Russia and Ukraine: Kyiv is struggling to restore power after Russian attacks

Russia and Ukraine: Kyiv is struggling to restore power after Russian attacks
Russia and Ukraine: Kyiv is struggling to restore power after Russian attacks

Russia and Ukraine: Kyiv is struggling to restore power after Russian attacks

image rights Reuters

Ukraine has announced that up to 50 percent of the country’s electricity needs are currently unmet following massive Russian missile attacks this week.

Energy operator Ukrengo said the priority is repairing key infrastructure, but repairs are now taking longer.

Ukrainian President Volodymyr Zelenskyy said the “most difficult situation” in terms of electricity and water supply was spread across 15 regions, including the capital Kyiv.

The winter season with snow and sub-zero temperatures is now beginning across Ukraine.

There are fears people across the country could be dying of hypothermia.

About 70 percent of Kiev residents woke up without electricity on Thursday morning.

Kiev Mayor Vitali Klitschko told the BBC he did not rule out a “worst-case scenario” in which the city would go without electricity, heat or water.

But Ukrainian authorities said later Thursday that power and water supplies were being gradually restored in all regions.

James Wasserhaus – – BBC correspondent in the Kherson region – Ukraine

Serious coordination takes place between members of engineer Andrei Kisenko’s team as they work to fix a broken electrical cable in a rural area of ​​Kherson, southern Ukraine.

With a hole in the ground a few meters from the Wire Tower, they are confident that the bomb is the culprit.

Two months ago, this 100-kilometer power line crossed the Russian-occupied borders after a Ukrainian military counter-offensive was launched to liberate the Kherson region.

Since the Russian forces withdrew about two weeks ago, the five-yearly repair has become a daily ritual for these engineers.

image rights Daria Sipigina

“Previously, such work was only necessary after storms. Now it’s like we’re building the entire cable network from scratch,” explains Mr. Kisenko.

They work for D-Tech, Ukraine’s largest energy company, and have so far repaired 50 kilometers of this line.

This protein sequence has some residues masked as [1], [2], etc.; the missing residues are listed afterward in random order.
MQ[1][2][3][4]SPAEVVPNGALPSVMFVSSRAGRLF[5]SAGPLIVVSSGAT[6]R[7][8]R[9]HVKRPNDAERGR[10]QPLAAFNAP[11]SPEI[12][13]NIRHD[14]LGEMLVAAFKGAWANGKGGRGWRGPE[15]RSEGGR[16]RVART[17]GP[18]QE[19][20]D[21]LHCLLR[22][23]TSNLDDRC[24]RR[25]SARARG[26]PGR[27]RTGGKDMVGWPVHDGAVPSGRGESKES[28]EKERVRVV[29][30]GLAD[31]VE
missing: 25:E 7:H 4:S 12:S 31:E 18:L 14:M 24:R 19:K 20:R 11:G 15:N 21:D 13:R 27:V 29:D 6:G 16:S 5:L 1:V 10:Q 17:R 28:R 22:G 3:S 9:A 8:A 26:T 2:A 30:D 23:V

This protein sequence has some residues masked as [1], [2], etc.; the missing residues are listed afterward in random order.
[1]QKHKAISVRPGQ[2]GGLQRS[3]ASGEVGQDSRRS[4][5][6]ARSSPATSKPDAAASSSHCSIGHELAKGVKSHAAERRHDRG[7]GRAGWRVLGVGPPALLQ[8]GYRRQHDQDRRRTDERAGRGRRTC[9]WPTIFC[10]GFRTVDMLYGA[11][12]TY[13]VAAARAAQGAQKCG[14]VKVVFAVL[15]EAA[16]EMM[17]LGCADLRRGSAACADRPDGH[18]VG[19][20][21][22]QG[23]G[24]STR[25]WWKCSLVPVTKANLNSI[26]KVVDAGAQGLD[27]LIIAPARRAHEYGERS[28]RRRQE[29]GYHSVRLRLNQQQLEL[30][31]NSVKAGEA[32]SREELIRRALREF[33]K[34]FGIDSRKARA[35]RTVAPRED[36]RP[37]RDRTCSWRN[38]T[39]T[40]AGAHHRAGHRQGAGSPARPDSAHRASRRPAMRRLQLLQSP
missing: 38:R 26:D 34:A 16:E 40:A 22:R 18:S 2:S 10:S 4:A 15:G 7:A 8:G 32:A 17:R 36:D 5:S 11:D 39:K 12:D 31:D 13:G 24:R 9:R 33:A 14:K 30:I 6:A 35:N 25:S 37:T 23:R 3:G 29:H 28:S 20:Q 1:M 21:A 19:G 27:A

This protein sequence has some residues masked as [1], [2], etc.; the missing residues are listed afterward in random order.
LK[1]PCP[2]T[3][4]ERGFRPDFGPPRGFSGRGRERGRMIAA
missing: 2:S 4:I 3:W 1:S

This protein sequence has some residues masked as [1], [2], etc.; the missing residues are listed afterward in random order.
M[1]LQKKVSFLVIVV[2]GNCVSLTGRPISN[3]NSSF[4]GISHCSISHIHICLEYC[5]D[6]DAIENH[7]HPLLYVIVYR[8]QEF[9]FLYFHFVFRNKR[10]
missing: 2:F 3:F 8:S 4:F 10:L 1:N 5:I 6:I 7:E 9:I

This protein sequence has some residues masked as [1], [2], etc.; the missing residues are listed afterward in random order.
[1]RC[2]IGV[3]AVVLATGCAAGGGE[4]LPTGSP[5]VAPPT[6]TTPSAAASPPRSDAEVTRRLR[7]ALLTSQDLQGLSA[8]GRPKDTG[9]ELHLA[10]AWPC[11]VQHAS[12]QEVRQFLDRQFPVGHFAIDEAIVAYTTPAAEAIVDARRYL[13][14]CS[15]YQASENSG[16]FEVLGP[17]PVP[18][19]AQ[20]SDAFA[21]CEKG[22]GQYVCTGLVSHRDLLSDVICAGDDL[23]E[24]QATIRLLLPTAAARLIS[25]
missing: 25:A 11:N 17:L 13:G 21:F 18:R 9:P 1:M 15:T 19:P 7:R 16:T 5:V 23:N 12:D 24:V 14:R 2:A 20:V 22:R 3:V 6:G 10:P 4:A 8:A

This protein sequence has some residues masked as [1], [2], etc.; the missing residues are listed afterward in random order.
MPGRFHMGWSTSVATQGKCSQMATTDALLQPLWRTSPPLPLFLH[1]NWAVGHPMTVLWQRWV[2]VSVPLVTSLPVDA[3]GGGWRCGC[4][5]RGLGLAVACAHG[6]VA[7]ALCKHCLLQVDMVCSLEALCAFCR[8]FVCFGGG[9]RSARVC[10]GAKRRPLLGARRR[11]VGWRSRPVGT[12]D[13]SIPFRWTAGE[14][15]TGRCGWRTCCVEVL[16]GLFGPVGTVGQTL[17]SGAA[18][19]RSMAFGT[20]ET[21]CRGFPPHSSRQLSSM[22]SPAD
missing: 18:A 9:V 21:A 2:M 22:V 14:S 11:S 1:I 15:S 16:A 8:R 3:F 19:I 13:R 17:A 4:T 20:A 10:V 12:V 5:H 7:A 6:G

They expect the second half to be more difficult as they are near the Dnipro River where bombing is increasing.

photo comment,

The areas around the power poles must be cleared before the engineers can begin their work

In terms of the working environment, they don’t have it any harder[als Bombenangriffe]– not least the flak jackets they all have to wear.

However, his team methodically tied the cable together and lifted it into place.

image rights Moose Campbell

As the power line stretches across the hazy horizon, it looks like a vicious circle.

“When it all started, the early days were tough,” says the engineer. “There will be constant bombing and broken cables,” he added.

“But we’re used to it and we have to hope it gets better.”

image rights Daria Sipigina

As the Kherson region continues to be liberated, so too does demand for Ukraine’s congested power grid.

Because of this, authorities are urging people to leave the area, but for many, that’s easier said than done.

Villages near the destroyed towers have been without water and electricity for eight months.

The streets are littered with shell craters while distant artillery reminds you that the fighting has continued, not gone.

We meet Anton Kramar, 90, who boarded up the windows of his home after they were shattered by shrapnel, which also hit his wife.

He and his family have lived here for 50 years and have seen three wars.

photo comment,

Anton Kramar spent the entire invasion hiding with his wife in the basement of his house

“It’s very difficult,” he says. “People bring candles, but they don’t last long.”

Some humanitarian aid has arrived in their village and Mr. Kramar says he has been promised firewood and a stove, but they have yet to arrive.

“If we don’t get a stove, we have to cut down the trees ourselves and carry the wood on our shoulders,” he says.

“I’ve worked all my life, but I have nothing.”

Bodan Dzybchuk shows us the small gas stove in his apartment, which is his only source of heat. He still uses it to cook meals for his neighbors who don’t have a stove.

“Maybe I should go to Kyiv and ask for help there! It’s crazy,” he says.

Dzybchuk only uses half of his apartment because windows in other rooms broke. The cold air hits you as you look into his living room.

image rights Daria Sipigina

photo comment,

Bodan Dzybchuk

As for Mr. Dzybchuk, enough is enough.

“It’s not a good way to live,” he says, tears in his eyes. “It’s crazy. I don’t know what to do.”

“I’ve never cried like that in my life. Now I’m an old man.”

Kyiv accused Russia of committing “crimes against humanity” following its recent rocket attacks.

And Moscow’s new method of targeting infrastructure has made Ukraine a country more prone to power cuts.

It doesn’t necessarily mean that Ukrainians’ resolve has weakened, but more and more of them are suffering.

Moscow’s claims that it is only attacking military sites have fallen on deaf ears in this part of Kherson.

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